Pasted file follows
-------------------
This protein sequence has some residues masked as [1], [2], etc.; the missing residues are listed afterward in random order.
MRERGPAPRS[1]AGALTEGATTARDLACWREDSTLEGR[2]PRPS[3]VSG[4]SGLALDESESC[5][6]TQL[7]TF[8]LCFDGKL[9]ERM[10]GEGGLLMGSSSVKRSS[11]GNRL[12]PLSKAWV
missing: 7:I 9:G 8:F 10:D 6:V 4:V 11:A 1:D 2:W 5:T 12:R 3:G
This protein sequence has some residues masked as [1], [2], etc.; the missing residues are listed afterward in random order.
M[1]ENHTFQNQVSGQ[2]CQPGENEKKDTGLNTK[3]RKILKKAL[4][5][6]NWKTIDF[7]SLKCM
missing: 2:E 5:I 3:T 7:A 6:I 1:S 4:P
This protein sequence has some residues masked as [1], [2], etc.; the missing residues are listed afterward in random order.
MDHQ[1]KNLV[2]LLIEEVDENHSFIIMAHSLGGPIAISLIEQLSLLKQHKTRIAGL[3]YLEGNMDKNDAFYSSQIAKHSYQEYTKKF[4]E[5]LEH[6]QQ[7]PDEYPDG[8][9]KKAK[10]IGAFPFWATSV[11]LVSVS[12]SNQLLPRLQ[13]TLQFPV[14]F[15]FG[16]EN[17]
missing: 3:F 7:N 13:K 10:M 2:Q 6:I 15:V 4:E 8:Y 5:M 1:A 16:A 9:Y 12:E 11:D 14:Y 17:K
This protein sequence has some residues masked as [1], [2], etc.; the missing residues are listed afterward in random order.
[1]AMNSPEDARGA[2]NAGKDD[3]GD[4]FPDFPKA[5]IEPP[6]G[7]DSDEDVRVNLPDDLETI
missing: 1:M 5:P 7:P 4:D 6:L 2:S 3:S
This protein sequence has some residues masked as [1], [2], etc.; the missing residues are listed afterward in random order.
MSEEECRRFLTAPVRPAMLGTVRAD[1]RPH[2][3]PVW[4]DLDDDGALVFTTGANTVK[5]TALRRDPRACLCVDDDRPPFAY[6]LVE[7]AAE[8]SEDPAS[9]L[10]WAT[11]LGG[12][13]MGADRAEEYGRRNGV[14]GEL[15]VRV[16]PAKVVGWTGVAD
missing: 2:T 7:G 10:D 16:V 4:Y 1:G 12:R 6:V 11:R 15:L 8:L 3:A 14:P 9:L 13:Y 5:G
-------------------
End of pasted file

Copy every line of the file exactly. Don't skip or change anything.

This protein sequence has some residues masked as [1], [2], etc.; the missing residues are listed afterward in random order.
MRERGPAPRS[1]AGALTEGATTARDLACWREDSTLEGR[2]PRPS[3]VSG[4]SGLALDESESC[5][6]TQL[7]TF[8]LCFDGKL[9]ERM[10]GEGGLLMGSSSVKRSS[11]GNRL[12]PLSKAWV
missing: 7:I 9:G 8:F 10:D 6:V 4:V 11:A 1:D 2:W 5:T 12:R 3:G
This protein sequence has some residues masked as [1], [2], etc.; the missing residues are listed afterward in random order.
M[1]ENHTFQNQVSGQ[2]CQPGENEKKDTGLNTK[3]RKILKKAL[4][5][6]NWKTIDF[7]SLKCM
missing: 2:E 5:I 3:T 7:A 6:I 1:S 4:P
This protein sequence has some residues masked as [1], [2], etc.; the missing residues are listed afterward in random order.
MDHQ[1]KNLV[2]LLIEEVDENHSFIIMAHSLGGPIAISLIEQLSLLKQHKTRIAGL[3]YLEGNMDKNDAFYSSQIAKHSYQEYTKKF[4]E[5]LEH[6]QQ[7]PDEYPDG[8][9]KKAK[10]IGAFPFWATSV[11]LVSVS[12]SNQLLPRLQ[13]TLQFPV[14]F[15]FG[16]EN[17]
missing: 3:F 7:N 13:K 10:M 2:Q 6:I 15:V 4:E 8:Y 5:M 1:A 16:A 9:Y 12:E 11:D 14:Y 17:K
This protein sequence has some residues masked as [1], [2], etc.; the missing residues are listed afterward in random order.
[1]AMNSPEDARGA[2]NAGKDD[3]GD[4]FPDFPKA[5]IEPP[6]G[7]DSDEDVRVNLPDDLETI
missing: 1:M 5:P 7:P 4:D 6:L 2:S 3:S
This protein sequence has some residues masked as [1], [2], etc.; the missing residues are listed afterward in random order.
MSEEECRRFLTAPVRPAMLGTVRAD[1]RPH[2][3]PVW[4]DLDDDGALVFTTGANTVK[5]TALRRDPRACLCVDDDRPPFAY[6]LVE[7]AAE[8]SEDPAS[9]L[10]WAT[11]LGG[12][13]MGADRAEEYGRRNGV[14]GEL[15]VRV[16]PAKVVGWTGVAD
missing: 2:T 7:G 10:D 16:V 4:Y 1:G 12:R 6:V 11:R 15:L 8:L 3:A 14:P 9:L 13:Y 5:G